ATHENS — Georgia quarterback JT Daniels has been granted immediate eligibility by the NCAA to play for the Bulldogs this season.
Daniels, a 6-foot-3, 210-pound transfer from Southern Cal, released the news via his Twitter account on Monday.
Thank you to the NCAA for granting me immediate eligibility and allowing me to play football this fall. I will not comment on the waiver or transfer, but look forward to a great 2020 season with my teammates.
— JT Daniels (@jtdaniels06) July 13, 2020
Daniels, a redshirt sophomore. suffered a torn ACL in the first half of the first game of last season with USC playing Fresno State. He was 25-of-34 passing for 215 yards with a TD and an interception before suffering the injury.
Daniels was a 5-star prospect from Mater Dei High (Calif.) who started college a year early.
The Bulldogs’ quarterback position is in flux with three-year starter Jake Fromm having moved on to the NFL, and new offensive coordinator Todd Monken calling the plays.
Georgia currently has five quarterbacks on its roster who are on scholarship, including Wake Forest graduate transfer Jamie Newman.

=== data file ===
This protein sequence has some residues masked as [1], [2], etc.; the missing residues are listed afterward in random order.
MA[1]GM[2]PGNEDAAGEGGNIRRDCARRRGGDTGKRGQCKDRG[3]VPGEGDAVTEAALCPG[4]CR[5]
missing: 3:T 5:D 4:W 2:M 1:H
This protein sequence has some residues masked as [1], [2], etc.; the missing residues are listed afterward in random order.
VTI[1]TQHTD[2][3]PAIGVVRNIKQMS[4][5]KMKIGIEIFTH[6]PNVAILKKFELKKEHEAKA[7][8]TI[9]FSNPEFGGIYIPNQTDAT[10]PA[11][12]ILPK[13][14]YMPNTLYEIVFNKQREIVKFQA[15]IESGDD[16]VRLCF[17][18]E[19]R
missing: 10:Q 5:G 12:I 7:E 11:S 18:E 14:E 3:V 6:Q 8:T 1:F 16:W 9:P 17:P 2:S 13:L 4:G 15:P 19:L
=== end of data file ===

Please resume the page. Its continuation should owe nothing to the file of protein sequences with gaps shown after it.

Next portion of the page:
UGA coach Kirby Smart said on a recent ESPN podcast that he expects there will be competition. But Smart also indicated Newman has impressed him with leadership and ability since arriving in Athens in January.
ESPN analyst and SEC Network host Paul Finebaum told DawgNation he expects one of the Georgia quarterbacks will ultimately transfer.
“I think all you have to do is look at the past history of Georgia the last four or five years and you know what’s going to happen — they all won’t be there,” Finebaum said, referring to former UGA quarterbacks Jacob Eason and Justin Fields, who moved on to Washington and Ohio State, respectively.
“But to me, that’s OK.”
In addition to Newman and Daniels, the Bulldogs also have redshirt freshman and former Ohio State commit D’Wan Mathis on scholarship, along with incoming freshman and former Florida Mr. Football Carson Beck and redshirt junior Stetson Bennett.
Georgia has been going through voluntary workouts since June 8, and this week Smart and his staff will be allowed to oversee workout activity.
Teams aren’t allowed to do any drills involving a football until later this month, when the allotted supervised time moves from 8 hours per week to 20 hours per week.
The future of college football remains somewhat clouded after the Big Ten and Pac-12 announced last week they will be playing conference-only games.
The SEC athletic directors were scheduled to meet in person in Birmingham on Monday.
SEC commissioner Greg Sankey said last Saturday college football is “running out of time” to get things right, but he maintains he doesn’t expect any decisions until “late July.”